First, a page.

Too much reliance on the material world leaves one vulnerable to perceptions of what is important. When a person evaluates what is important, his life revolves around trying to obtain that thing, or attain a state of being. Ethics come into play here. Unfortunately I believe many times people rely on materialism in ignorance of what exactly they are relying on and the consequences of their choices. In class, we discussed how although one may be concerned with environmental issues, she may still drive a car, use petroleum based products, water her lawn with water instead of zero-scaping, not purchasing all organic food and products and clothing, etc. Ethically, she may have a belief but finds the goods she uses are not in line with that belief. One point in my life, I committed to living simply and as close to my environmental ethics as possible. I only wore cotton, silk or wool. I only ate organic food, and tried to grow or worked with a farm that grew the food. I didn’t drive unless I had to, and then scheduled visits to town to complete tasks all at one time instead of several trips. I did not buy anything unnecessary. I packed my own food when traveling, etc.
Ethically I was being true to my beliefs and my reliance on material items was minimal. I would like to note here though, I became rigid. I found myself thinking arrogantly that I was doing it better. And yes, I would try to educate my family and friends who were not living as I did to change their ways. I believe that crosses an ethical line, too. It’s sort of the backyard of materialistic-reliance ignorance.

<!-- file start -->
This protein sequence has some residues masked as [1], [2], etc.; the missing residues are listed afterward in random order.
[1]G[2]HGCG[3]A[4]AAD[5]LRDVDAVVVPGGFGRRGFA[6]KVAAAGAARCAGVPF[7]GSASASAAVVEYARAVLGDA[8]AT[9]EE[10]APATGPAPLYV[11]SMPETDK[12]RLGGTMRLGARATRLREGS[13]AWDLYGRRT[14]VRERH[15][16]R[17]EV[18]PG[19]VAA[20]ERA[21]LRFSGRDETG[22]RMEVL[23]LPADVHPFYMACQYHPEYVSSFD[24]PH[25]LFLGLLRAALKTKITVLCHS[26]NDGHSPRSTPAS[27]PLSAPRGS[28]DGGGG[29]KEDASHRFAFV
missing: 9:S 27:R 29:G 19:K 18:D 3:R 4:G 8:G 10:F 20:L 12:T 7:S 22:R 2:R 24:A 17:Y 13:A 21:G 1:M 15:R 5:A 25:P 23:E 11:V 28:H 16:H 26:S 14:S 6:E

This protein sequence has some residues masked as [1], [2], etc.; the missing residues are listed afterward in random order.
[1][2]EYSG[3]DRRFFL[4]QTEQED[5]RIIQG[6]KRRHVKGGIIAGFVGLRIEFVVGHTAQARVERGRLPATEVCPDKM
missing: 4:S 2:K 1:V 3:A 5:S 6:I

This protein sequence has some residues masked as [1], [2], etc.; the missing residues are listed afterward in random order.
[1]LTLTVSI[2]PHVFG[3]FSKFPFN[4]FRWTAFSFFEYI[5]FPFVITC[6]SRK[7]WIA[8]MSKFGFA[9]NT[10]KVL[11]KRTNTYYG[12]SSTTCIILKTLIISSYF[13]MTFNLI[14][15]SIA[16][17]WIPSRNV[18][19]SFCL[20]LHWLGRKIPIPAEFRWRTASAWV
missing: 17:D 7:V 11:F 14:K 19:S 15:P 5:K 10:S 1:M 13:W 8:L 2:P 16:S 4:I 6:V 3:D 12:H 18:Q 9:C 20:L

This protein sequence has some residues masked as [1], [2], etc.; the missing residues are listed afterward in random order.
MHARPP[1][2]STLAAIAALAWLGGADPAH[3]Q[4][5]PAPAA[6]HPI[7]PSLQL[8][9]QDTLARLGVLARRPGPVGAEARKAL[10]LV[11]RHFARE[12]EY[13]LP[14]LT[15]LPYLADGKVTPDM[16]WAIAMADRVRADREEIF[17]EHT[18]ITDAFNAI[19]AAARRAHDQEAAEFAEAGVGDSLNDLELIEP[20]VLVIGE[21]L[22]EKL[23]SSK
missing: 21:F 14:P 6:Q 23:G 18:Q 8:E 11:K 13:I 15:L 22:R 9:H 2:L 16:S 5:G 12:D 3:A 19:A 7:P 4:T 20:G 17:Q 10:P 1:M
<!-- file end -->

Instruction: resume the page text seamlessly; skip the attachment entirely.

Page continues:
Sacrfices are made in order to maintain our reliance on materialism. Whether that be in the physical realm, meaning how it affects the earth or people around us. However, when one does live as close as possible to not relying on materialism, there can be the sacrifice of humility, so ethical evolvement of the soul is compromised.
4. What ethical issues, if any, are raised by Plato’s allegory?
Yes, definitely. I would like to touch on prisoners and leaders. It is asked if the man who got to see the source: the sun and the reason “why,” felt he had a responsibility to share his knowledge with his fellows. He no longer viewed the shadows as they did, and upon his return he could not see what they saw at first. Additionally, they made fun of him. They implied they knew better than he, and he was worse off than before leaving the cave. Ethically, did he really have the responsibility to teach them? He would have had to go within to determine this. The question he may ask himself: do they really want to know? Would they be better off knowing or staying where they are? What if the new knowledge throws them into a crisis of sorts, shattering their belief system and way of living?
I have had these questions in mind when I have come upon a new idea or perception than what is being talked about or believed by those around me. I have experimented with sharing the knowledge. In those younger days, I believed I had an ethical obligation to educate others (no humility there!). I have experimented with keeping it to myself. I have opted to share my experience with others through writing. Or finding others that saw the same thing as I did, having stepped out of the cave of the status quo. I have come to a place at this point in my life, I share with a select few, those I know are interested in self-growth and new ideas. We debate and discuss the issue, which opens both of us up to expand our own out-of-the-cave experiences.
I have also come to understand that when people are not ready to come out of the cave for themselves, trauma to their psyche may occur. Therefore, I do NOT have an ethical responsibility to share with all. But I do believe making the insights I do have (and this pertains to the out-of-the-cave character) accessible to those who wonder, who ask, who are ready and who have been at that particular time appointed by fate to enter into the light of the sun.